In Matthew 26:31-35, Jesus told His disciples, “This very night you will all fall away on account of me, for it is written: “‘I will strike the shepherd, and the sheep of the flock will be scattered.’ But after I have risen, I will go ahead of you into Galilee.” Peter replied, “Even if all fall away on account of you, I never will.” “Truly I tell you,” Jesus answered, “this very night, before the rooster crows, you will disown me three times.” But Peter declared, “Even if I have to die with you, I will never disown you.” And all the other disciples said the same. “We will not deny you!” It must have been painful for Jesus to hear Peter, and then the rest of the disciples all say that they would never abandon Him, since He already knew that they would. It’s not that they were lying, and Jesus knew that, but that they thought they were strong and devoted enough to Him that nothing could move them. Unfortunately, Jesus was correct and they did all abandon Him, for a while. Even Peter, though he thought himself to be stronger than the rest, actually did deny Jesus 3 times before the cock crowed.
This is a big danger that many of us tend to have. I’ve said it myself, I’ve heard friends say it, and from the results of Pastors in the news for detestable things, I’m sure they’ve all said it, also. When we think we’re strongest, that’s when we have the greater chance of falling victim to the enemy. I suppose you could see it like going into battle without your protective gear and just a stick. You think you can take on such an easy opponent, only for him to pull out a light saber and cut off your right hand (a little Star Wars episode V example there: Luke thought he was strong enough to defeat Vader, then he gets his hand chopped off and is forced to retreat with nothing but a lesson well-learned and one less hand).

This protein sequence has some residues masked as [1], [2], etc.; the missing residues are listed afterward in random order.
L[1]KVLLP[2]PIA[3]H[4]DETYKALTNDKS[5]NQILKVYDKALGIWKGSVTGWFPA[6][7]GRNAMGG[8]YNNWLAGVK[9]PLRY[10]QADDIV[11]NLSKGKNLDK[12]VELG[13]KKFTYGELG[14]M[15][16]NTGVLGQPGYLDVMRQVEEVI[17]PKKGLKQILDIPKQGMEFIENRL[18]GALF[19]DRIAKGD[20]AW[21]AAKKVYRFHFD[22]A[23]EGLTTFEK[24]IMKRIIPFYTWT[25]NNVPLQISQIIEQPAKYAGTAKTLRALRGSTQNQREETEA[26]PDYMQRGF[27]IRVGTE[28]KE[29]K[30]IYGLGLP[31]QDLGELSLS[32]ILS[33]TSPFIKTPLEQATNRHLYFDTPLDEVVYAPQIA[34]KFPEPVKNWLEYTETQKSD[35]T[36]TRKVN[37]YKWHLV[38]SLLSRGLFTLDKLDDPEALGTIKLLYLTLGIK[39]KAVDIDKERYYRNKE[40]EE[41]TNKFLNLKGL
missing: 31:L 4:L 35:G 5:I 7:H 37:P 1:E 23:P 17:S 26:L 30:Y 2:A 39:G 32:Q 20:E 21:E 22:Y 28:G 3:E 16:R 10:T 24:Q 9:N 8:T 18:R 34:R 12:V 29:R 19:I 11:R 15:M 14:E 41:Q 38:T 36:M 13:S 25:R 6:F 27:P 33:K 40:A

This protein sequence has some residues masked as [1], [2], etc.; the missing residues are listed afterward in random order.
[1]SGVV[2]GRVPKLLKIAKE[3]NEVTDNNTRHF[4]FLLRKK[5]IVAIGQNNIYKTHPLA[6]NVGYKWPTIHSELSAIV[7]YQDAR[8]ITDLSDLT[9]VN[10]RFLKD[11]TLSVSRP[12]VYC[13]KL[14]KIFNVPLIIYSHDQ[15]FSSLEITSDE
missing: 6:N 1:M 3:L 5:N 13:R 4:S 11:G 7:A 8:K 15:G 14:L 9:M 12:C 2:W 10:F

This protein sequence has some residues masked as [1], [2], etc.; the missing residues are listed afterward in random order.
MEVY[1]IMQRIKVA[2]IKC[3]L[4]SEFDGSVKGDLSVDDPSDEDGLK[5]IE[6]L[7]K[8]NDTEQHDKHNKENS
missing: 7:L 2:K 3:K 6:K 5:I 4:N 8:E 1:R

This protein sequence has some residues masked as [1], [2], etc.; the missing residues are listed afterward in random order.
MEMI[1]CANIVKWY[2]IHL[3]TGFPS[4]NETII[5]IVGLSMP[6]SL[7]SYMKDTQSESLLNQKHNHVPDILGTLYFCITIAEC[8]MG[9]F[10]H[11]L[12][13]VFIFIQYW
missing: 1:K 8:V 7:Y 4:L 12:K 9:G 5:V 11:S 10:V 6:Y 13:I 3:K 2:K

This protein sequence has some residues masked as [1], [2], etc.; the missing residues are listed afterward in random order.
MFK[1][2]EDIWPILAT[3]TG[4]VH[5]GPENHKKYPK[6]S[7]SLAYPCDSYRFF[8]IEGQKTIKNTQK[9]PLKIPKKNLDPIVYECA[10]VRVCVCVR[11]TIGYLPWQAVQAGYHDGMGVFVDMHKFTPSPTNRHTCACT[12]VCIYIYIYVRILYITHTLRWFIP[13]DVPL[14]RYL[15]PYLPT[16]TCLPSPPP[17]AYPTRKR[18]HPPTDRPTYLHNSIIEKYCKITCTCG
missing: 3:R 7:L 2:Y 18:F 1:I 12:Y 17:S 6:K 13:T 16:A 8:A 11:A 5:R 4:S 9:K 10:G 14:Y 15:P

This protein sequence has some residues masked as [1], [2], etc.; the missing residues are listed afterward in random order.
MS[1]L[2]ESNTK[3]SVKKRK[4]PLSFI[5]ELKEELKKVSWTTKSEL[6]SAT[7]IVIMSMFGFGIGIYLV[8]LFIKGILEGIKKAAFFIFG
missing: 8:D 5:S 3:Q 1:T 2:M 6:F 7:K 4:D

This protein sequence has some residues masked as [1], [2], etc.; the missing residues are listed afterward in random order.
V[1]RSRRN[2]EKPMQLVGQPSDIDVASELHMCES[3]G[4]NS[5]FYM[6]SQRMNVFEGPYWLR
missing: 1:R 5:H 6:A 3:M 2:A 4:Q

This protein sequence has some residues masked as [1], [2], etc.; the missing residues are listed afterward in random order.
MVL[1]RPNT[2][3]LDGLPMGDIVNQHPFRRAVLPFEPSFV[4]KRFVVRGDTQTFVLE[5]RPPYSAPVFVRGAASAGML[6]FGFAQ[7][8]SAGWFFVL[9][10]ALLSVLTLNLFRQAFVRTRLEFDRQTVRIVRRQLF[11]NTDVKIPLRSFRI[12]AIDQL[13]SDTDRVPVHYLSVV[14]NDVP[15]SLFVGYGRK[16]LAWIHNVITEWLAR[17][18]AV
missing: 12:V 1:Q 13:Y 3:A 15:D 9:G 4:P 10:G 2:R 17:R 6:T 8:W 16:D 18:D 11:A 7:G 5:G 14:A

I’ve also noticed that many strong and highly-skilled boxers are often knocked out because they let their guard down. See, when you let your guard down, your glass jaw (knockout point in the back of your jaw) is exposed. Some didn’t realize they were letting down their guard, while others knew it and either thought they were pulling out some strategy, or that they were winning and had nothing to worry about.
Paul said that when he’s weakest, that’s when Christ is strongest in him. I believe it’s the same also with us, for when we think we’re strong and nothing can bring us down, we let our guards down, allowing the enemy to sucker punch us, or hone in on our glass jaw and knock us out. Some of us don’t realize we’re doing it, some think we’re playing out a strategy, and some of us may actually think our opponent has no chance of winning even if we do let down our guard. But at least when Paul said this, he knew that he was weak, unlike the examples above.
I realize that Jesus’ disciples had to abandon Him, for such was prophesied long ago. But we don’t have to abandon Jesus too, and certainly not in the same way.
Keep your guard up, don’t let it down, always step into the ring with confidence, but neither with pride nor over-confidence. Fight the enemy like you were trained and don’t let your guard down until the final bell rings, or until the enemy’s back in his corner or being carried out on a stretcher.